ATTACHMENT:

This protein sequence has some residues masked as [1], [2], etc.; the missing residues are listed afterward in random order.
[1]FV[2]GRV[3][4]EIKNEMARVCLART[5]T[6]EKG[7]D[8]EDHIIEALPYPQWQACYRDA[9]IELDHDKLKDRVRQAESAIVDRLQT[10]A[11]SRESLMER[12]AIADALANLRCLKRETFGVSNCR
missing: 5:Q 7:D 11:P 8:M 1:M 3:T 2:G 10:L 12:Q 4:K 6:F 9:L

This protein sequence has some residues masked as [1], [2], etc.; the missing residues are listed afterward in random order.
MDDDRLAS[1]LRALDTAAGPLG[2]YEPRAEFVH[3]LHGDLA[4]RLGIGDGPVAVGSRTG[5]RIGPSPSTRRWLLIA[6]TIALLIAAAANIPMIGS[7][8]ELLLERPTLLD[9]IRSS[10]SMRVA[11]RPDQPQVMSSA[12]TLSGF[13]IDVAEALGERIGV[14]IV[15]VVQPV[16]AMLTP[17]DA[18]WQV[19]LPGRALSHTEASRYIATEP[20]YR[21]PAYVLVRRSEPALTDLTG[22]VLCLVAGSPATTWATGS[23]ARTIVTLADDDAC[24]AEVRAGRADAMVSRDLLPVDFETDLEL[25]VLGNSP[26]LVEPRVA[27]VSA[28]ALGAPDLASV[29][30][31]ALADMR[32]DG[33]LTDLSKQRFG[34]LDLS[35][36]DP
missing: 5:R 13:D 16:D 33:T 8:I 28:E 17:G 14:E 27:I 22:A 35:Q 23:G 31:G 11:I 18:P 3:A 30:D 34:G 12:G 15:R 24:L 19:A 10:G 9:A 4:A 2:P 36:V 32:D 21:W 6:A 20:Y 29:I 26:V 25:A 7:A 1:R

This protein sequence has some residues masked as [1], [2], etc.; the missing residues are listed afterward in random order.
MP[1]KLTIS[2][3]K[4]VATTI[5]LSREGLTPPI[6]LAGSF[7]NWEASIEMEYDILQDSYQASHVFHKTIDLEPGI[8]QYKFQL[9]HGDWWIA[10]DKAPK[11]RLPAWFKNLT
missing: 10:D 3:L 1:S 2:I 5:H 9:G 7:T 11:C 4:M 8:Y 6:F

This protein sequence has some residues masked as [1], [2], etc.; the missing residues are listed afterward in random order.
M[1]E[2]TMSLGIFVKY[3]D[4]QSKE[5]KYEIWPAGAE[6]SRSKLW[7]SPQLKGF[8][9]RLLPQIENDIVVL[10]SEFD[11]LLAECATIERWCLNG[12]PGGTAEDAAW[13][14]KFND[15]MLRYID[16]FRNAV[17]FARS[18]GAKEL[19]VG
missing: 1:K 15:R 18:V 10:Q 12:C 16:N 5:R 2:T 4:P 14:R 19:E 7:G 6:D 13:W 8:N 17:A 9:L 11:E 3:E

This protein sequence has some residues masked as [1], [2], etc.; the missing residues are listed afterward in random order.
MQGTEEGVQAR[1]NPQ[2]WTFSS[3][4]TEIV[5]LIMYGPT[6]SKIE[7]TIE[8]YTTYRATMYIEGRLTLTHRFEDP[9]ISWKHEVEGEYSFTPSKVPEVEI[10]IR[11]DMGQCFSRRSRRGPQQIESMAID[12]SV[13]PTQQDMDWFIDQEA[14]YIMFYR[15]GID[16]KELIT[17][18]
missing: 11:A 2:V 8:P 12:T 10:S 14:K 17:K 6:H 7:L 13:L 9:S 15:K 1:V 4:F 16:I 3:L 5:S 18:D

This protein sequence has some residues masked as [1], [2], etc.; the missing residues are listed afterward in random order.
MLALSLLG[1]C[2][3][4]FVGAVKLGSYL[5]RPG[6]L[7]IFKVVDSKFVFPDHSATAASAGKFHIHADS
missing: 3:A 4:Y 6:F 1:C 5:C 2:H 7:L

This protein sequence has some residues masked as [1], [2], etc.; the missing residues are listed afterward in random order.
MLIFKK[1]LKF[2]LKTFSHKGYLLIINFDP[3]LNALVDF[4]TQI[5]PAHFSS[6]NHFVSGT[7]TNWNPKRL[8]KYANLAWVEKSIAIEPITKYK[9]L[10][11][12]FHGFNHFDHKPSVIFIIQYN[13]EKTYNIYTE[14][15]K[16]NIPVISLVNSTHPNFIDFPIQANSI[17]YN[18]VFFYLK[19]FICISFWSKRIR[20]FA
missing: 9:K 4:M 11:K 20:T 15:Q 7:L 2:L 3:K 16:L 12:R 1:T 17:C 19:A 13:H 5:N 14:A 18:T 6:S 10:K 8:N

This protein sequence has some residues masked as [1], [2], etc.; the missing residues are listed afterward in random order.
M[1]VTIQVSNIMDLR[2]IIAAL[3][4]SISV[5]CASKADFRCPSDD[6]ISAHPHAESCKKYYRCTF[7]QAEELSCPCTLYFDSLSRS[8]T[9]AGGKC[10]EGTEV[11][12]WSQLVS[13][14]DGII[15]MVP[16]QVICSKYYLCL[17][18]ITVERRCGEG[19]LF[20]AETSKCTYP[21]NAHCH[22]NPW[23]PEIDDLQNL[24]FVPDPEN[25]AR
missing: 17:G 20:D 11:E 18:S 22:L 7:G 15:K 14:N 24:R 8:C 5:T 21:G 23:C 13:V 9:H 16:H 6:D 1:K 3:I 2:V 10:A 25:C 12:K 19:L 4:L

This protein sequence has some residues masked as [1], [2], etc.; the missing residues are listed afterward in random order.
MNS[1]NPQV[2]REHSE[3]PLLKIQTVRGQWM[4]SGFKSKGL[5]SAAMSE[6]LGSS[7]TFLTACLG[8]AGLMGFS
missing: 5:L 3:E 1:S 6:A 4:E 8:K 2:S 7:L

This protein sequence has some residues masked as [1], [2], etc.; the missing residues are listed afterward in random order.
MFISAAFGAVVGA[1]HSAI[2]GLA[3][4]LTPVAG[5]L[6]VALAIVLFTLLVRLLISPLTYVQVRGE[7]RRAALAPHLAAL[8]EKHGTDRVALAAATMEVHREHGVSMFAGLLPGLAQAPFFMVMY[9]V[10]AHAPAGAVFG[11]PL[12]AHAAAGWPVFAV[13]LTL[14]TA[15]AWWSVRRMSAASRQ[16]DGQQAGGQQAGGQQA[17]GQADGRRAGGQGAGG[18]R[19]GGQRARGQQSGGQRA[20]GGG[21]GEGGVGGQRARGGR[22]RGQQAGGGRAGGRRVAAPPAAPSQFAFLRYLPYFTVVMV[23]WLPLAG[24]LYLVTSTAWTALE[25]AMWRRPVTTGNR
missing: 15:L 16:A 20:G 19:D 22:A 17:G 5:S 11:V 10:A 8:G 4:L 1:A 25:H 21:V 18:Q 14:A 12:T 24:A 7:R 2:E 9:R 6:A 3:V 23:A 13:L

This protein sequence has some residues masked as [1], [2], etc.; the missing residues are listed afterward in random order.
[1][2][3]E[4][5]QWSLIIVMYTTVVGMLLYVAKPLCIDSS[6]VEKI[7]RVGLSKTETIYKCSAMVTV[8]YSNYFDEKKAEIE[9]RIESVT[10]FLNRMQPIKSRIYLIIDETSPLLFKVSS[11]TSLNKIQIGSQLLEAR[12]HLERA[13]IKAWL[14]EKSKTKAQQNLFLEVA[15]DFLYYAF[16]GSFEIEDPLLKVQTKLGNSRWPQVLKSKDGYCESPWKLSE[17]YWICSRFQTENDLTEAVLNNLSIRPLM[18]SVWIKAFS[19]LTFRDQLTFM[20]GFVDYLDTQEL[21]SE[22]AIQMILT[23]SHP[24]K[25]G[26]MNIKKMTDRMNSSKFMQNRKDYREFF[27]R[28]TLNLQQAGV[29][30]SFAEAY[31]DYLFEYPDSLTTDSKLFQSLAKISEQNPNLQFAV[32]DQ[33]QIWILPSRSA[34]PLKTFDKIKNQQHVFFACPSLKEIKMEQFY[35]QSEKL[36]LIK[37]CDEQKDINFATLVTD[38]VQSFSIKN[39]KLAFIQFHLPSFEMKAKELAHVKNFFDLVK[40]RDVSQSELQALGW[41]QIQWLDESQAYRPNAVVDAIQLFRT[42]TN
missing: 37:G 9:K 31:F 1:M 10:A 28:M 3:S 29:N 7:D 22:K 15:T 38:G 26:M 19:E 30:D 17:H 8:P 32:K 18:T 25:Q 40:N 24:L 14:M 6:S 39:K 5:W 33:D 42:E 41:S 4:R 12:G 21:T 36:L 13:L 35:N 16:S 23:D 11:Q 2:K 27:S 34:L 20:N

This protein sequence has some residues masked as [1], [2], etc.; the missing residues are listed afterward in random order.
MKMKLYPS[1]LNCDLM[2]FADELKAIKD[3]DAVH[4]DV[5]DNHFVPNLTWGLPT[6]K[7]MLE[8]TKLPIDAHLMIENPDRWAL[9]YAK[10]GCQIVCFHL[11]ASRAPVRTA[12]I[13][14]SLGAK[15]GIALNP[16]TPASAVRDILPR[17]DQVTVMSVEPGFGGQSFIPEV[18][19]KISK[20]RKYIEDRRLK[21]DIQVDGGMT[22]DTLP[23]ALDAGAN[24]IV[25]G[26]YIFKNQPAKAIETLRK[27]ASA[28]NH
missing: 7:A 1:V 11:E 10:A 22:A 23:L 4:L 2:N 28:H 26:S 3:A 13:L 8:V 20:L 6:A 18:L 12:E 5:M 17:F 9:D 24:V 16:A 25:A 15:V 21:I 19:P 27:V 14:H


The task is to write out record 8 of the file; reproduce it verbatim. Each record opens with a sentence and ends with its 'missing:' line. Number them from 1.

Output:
This protein sequence has some residues masked as [1], [2], etc.; the missing residues are listed afterward in random order.
M[1]VTIQVSNIMDLR[2]IIAAL[3][4]SISV[5]CASKADFRCPSDD[6]ISAHPHAESCKKYYRCTF[7]QAEELSCPCTLYFDSLSRS[8]T[9]AGGKC[10]EGTEV[11][12]WSQLVS[13][14]DGII[15]MVP[16]QVICSKYYLCL[17][18]ITVERRCGEG[19]LF[20]AETSKCTYP[21]NAHCH[22]NPW[23]PEIDDLQNL[24]FVPDPEN[25]AR
missing: 17:G 20:D 11:E 18:S 22:L 7:G 15:K 14:N 24:R 8:C 5:T 21:G 23:C 13:V 9:H 16:H 6:D 1:K 3:I 2:V 10:A 25:C 12:K 19:L 4:L